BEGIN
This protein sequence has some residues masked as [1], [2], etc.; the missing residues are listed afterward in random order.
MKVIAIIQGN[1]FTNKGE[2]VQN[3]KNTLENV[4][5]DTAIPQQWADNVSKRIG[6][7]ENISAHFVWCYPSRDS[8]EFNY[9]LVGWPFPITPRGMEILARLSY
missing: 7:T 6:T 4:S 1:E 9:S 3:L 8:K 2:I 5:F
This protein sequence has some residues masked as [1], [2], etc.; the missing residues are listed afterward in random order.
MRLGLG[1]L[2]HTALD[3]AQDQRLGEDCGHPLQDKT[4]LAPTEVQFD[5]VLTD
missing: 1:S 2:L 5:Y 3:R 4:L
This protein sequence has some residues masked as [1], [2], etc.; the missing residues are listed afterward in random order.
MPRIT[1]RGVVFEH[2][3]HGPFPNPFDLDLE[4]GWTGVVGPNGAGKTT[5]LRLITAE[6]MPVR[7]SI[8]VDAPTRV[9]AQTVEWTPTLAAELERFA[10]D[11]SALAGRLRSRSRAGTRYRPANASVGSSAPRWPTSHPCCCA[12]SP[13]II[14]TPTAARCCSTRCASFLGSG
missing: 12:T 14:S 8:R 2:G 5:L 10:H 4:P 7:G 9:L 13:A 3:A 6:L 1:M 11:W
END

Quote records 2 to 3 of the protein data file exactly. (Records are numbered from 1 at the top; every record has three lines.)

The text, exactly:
This protein sequence has some residues masked as [1], [2], etc.; the missing residues are listed afterward in random order.
MRLGLG[1]L[2]HTALD[3]AQDQRLGEDCGHPLQDKT[4]LAPTEVQFD[5]VLTD
missing: 1:S 2:L 5:Y 3:R 4:L
This protein sequence has some residues masked as [1], [2], etc.; the missing residues are listed afterward in random order.
MPRIT[1]RGVVFEH[2][3]HGPFPNPFDLDLE[4]GWTGVVGPNGAGKTT[5]LRLITAE[6]MPVR[7]SI[8]VDAPTRV[9]AQTVEWTPTLAAELERFA[10]D[11]SALAGRLRSRSRAGTRYRPANASVGSSAPRWPTSHPCCCA[12]SP[13]II[14]TPTAARCCSTRCASFLGSG
missing: 12:T 14:S 8:R 2:G 5:L 10:H 4:P 7:G 9:L 13:A 3:A 6:L 1:M 11:W